Solid dispersion (SD) has been widely used to improve the dissolution rate, solubility, and oral absorption of poor water-soluble drugs. SD refers to the group of solid products consisting of at least two different components, generally a hydrophilic matrix and a hydrophobic drug; the matrix can be either crystalline or amorphous. [1] Solid dispersion was first introduced to overcome the low bioavailability of lipophilic drugs by forming eutectic mixture of drugs with water soluble carriers. Approximate 40% of new chemical entities (NCE) being synthesized by combinatorial screening programs possessing superior pharmacological activities are poorly soluble, which is a great obstacle in formulation development. [2] Biopharmaceutical classification system (BCS) highlights the dissolution as rate limiting step for oral absorption of BCS class 2 and class 4 drugs. BCS class 2 and class 4 drugs have low solubility.

Various techniques for enhancement of solubility of poor water-soluble drug

A number of methodologies can be adapted to improve solubilization of poor water-soluble drugs and further to improve its bioavailability.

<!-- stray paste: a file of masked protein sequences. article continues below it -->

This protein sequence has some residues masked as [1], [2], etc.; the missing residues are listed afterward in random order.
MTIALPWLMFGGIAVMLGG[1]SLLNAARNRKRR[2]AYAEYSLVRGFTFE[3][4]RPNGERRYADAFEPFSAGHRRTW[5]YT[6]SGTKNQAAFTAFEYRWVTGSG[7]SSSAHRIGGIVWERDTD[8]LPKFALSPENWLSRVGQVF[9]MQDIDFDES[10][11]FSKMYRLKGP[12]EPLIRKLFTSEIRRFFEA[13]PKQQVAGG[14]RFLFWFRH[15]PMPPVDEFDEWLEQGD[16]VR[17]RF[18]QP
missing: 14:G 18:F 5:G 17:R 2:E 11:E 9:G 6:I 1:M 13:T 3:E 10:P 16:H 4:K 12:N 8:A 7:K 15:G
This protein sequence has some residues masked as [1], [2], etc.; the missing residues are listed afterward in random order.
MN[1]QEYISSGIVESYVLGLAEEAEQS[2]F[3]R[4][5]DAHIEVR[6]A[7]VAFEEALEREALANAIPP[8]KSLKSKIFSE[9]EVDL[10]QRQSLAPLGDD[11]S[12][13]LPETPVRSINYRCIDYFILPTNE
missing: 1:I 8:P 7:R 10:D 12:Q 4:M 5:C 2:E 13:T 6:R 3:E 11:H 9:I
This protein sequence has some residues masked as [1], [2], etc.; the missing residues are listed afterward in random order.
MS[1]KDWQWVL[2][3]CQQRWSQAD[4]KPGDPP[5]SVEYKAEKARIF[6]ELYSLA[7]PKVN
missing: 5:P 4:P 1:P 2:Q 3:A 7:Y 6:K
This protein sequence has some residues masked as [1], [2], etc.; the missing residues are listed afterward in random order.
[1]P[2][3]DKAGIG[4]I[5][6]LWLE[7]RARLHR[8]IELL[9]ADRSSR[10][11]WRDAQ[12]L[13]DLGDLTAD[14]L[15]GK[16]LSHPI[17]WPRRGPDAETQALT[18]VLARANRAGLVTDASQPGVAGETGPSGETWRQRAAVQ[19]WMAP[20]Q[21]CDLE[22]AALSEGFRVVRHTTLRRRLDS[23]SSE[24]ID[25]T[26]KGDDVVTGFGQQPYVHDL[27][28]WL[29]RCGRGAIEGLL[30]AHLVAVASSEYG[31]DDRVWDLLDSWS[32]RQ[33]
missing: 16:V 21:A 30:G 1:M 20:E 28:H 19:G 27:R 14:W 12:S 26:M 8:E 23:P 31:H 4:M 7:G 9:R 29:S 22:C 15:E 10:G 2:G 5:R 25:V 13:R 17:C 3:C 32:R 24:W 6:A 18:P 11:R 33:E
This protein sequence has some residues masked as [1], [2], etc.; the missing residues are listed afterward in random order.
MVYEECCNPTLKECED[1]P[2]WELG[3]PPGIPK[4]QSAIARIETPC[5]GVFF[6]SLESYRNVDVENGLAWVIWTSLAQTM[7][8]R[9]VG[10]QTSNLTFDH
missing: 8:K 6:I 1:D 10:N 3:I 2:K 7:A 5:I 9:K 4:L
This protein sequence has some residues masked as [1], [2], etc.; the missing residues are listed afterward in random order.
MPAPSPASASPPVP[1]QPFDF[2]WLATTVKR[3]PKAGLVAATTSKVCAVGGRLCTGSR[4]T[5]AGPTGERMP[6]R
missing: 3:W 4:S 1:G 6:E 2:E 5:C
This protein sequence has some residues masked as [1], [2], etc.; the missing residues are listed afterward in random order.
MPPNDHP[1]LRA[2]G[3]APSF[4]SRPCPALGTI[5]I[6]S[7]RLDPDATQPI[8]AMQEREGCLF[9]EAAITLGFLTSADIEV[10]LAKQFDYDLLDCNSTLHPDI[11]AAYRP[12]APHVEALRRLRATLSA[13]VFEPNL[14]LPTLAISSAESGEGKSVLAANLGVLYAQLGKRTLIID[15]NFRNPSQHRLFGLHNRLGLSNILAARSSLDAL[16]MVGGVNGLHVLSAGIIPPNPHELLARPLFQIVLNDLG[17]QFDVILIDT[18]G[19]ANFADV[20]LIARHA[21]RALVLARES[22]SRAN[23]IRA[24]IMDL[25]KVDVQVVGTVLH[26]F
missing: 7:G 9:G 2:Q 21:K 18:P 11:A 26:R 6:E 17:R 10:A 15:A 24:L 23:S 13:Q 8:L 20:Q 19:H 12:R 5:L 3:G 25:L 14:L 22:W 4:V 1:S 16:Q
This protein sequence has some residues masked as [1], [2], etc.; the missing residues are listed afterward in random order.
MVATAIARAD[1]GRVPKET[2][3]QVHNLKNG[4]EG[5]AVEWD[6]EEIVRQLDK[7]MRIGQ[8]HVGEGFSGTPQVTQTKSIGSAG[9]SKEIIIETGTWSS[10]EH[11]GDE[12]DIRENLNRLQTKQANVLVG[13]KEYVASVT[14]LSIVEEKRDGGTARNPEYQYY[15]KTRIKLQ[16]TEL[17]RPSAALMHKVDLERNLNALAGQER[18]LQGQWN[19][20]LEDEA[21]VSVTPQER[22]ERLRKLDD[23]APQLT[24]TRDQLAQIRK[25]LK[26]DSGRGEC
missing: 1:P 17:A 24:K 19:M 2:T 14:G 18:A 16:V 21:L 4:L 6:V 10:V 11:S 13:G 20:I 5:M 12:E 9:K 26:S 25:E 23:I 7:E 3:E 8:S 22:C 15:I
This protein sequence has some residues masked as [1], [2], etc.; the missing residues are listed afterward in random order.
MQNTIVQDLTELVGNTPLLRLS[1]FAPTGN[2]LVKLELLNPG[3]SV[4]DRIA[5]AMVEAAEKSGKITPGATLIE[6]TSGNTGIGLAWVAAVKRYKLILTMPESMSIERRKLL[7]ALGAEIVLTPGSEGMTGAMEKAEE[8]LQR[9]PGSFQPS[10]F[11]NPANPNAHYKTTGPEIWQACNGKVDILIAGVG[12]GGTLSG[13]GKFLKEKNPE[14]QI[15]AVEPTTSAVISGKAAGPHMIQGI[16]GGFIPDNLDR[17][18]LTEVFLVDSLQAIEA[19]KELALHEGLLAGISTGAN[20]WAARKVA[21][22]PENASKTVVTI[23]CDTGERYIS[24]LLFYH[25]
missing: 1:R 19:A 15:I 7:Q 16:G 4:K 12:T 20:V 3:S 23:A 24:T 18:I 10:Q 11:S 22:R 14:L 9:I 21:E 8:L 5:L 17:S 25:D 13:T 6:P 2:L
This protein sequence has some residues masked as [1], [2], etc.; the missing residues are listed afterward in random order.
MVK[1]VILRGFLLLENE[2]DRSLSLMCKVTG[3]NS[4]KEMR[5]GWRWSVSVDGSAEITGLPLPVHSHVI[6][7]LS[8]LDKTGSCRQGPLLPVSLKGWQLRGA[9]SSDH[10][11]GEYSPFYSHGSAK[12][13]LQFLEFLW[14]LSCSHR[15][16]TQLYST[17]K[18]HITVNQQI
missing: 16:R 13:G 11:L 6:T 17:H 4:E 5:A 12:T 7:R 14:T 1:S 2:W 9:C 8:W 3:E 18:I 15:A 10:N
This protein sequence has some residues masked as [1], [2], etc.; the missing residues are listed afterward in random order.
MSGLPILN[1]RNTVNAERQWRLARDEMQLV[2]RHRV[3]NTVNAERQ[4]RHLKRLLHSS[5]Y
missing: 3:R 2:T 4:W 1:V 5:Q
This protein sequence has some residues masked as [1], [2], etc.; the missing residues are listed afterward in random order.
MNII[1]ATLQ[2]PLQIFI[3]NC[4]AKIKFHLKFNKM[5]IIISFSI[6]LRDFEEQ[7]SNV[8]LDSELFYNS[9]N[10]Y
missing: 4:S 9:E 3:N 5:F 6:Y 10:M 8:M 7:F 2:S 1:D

Particle size reduction

The solubility of a drug is intrinsically related to the particle size. Reduction of particle size of a drug by various means such as jet mill, rotor stator colloidal mill, ball mill, etc. leads to increase in surface area with enhanced dissolution. But limitation of this process includes thermal and physical stress on drug product that leads to degradation. Other disadvantages include limited opportunity to control important characteristics of final product such as shape, size, morphology, surface properties, and electrostatic charges. Also, amorphous region are thermodynamically unstable and susceptible to recrystallization on in hot and humid condition. [3],[4]

Nanosuspension technology